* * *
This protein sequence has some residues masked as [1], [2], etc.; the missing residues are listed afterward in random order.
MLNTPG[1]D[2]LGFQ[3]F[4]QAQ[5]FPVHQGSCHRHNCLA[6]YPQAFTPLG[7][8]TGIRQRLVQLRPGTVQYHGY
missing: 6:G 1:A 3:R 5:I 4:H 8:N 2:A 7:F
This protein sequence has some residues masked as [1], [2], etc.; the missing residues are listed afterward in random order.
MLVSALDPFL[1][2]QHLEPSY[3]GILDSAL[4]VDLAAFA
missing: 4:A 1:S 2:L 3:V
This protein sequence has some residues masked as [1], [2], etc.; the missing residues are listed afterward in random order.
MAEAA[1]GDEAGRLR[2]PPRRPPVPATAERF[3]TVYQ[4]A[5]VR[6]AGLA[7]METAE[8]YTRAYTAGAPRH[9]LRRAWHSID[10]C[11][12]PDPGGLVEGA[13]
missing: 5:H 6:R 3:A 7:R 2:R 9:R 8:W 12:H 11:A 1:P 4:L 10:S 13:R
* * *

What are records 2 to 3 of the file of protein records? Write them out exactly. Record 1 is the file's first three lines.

This protein sequence has some residues masked as [1], [2], etc.; the missing residues are listed afterward in random order.
MLVSALDPFL[1][2]QHLEPSY[3]GILDSAL[4]VDLAAFA
missing: 4:A 1:S 2:L 3:V
This protein sequence has some residues masked as [1], [2], etc.; the missing residues are listed afterward in random order.
MAEAA[1]GDEAGRLR[2]PPRRPPVPATAERF[3]TVYQ[4]A[5]VR[6]AGLA[7]METAE[8]YTRAYTAGAPRH[9]LRRAWHSID[10]C[11][12]PDPGGLVEGA[13]
missing: 5:H 6:R 3:A 7:R 2:R 9:R 8:W 12:H 11:A 1:P 4:L 10:S 13:R